Tuesday, December 1, 2015

Decisions, Decisions: What to do About Processed Foods in Your Diet


Clean eating is a rather general term that gives broad guidance regarding what to eat.  But many times during your journey to clean eating (oh my, that sounds so trite), you'll be faced with specific food items and/or ingredients.  These things don't make the cut, and you know it, but you're not quite sure what to do about them.  The good news is that you have options!  


1.  Eliminate it completely.  This is often the most difficult way to go (and may cause a bit of complaining by certain family members), but if you are trying to avoid something, it's also the simplest course of action.  For instance, if you realized that your favorite brand of barbecue sauce has high fructose corn syrup as the main ingredient (true story!), you could just decide that you won't use it anymore.  No barbecue sauce for chicken nuggets, no barbecue pork loin, etc.

2.  Upgrade it.  This option is sometimes more expensive, but not always.  Read the ingredient list on the seventy-five varieties of barbecue sauce and purchase one that doesn't have the offensive ingredient on the list.  

3.  Use it less often.  Or if you already weren't using the ingredient regularly, accept the fact that a little bit here and there isn't going to halt your family's clean eating progress.  Worcestershire sauce is one example of this from my own journey.  I was kind of annoyed when I realized that the second ingredient was corn syrup, and sugar came soon after that on the short list of ingredients.  Corn syrup is just another version of sugar, and then to add more sugar yet is just adding insult to injury, right?  But if I'm only using a few tablespoons of it once or twice a month in a casserole, it's probably not going to do too much harm.  I still have Worcestershire sauce in my fridge.

4.  Make it yourself.  Many, many processed foods can be cleaned up if you make them in your own kitchen.  You can find tons of recipes on Pinterest, ask your friends, or check out the seventy-hundred clean-eating websites and blogs in cyberspace.  This is sometimes the most time-consuming option, (especially when you test out five different versions of something before you find a winner), but will often save money over purchasing cleaner versions of your favorite foods.  Granola bars, macaroni and cheese, pancake mix, taco seasoning....the possibilities are endless.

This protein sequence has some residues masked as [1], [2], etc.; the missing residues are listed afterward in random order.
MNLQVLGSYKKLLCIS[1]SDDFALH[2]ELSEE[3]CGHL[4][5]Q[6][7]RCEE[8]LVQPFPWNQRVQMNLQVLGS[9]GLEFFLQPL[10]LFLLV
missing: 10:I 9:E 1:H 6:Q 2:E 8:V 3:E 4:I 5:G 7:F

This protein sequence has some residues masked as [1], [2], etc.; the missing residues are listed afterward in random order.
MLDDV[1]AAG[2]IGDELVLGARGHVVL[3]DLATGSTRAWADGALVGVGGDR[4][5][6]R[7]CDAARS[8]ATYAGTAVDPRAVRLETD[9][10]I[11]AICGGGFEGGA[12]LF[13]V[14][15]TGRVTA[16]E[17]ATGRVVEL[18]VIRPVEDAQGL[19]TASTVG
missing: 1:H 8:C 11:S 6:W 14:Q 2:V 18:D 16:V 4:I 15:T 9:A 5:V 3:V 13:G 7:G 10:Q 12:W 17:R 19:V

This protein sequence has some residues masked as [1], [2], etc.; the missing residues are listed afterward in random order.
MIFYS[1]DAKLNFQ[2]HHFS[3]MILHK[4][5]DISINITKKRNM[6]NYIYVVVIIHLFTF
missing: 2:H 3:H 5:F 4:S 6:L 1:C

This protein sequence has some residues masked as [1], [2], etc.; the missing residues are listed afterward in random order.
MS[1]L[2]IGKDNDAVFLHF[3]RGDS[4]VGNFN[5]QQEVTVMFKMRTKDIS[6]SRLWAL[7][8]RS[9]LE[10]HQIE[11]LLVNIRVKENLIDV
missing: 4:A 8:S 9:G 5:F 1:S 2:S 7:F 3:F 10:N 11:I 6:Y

Sometimes, you'll try all different solutions before settling on one.  Or your solution to the "bad" ingredient might change from week to week depending on your available time and grocery budget.  To help you apply this to your own life, here are some concrete examples from my own kitchen and grocery list:

barbecue sauce (see above):  I make my own.  I found a recipe that I liked on the first try.  It's fast, easy, and I can double (or quadruple) it and freeze it in small containers.  However, it's expensive because it calls for real maple syrup, so if I have a recipe that calls for a whole cup of barbecue sauce, sometimes I buy a better version of it from the store.

white bread:  This is one that has changed many times in this house.  I made my own bread in the breadmaker quite often anyway, so the first thing I did was to adjust my recipe.  I started using less sugar, olive oil instead of vegetable oil, and switching out some of the bread flour for white wheat flour (so I had a bread that used some white and some wheat flour).  If I ran out of time to make bread, I would purchase good-quality 100% whole wheat bread, clean sourdough bread from Costco (it's white but the ingredient list is very clean), or sometimes bakery bread.  Then I started trying out different whole wheat bread recipes at home.  I found one that turned out, and we love it.  But it doesn't use the breadmaker, so it takes a little bit of extra time...and again, I don't always have the time to make bread.  So depending on the week, we eat homemade white/wheat, homemade whole wheat, store-bought whole wheat, or store-bought sourdough.  Our overall consumption of white flour has decreased, our overall consumption of whole grains has increased, and our consumption of forty-seven different additives and preservatives has disappeared almost completely.

pizza sauce and spaghetti sauce:  I almost always make my own now, because so many store-bought ones have tons of added sugar.  I usually make a big batch and freeze it.  However, I recently discovered some cleaner sauces with no added sugar, so if I'm out of the homemade stuff and out of time, I'll use those.

deli meat:  This is another one that has changed many times.  I stumbled on the realization that almost all deli meat is processed with nitrates.  I wasn't sure what I thought about that, and I didn't have time to look into it further.  I just started reducing the amount of deli meat that we ate.  I used to make my kids a meat and cheese sandwich every day, but I started switching it up.  Now I make tuna salad, egg salad, and chicken wraps using clean ingredients, or I send leftovers, soup, or crackers and cheese.  And more recently, I found nitrate-free deli turkey slices from Costco that taste great, and although slightly more expensive than traditional deli meat, don't break the bank.

These are just a few examples, and although there are plenty more, you probably get the idea.  

Pick an ingredient or food item to work on, and then choose your course of action.  You don't have to attack everything at once...one thing at a time is best, for the preservation of your sanity!  But the important thing is that you start somewhere and do something.



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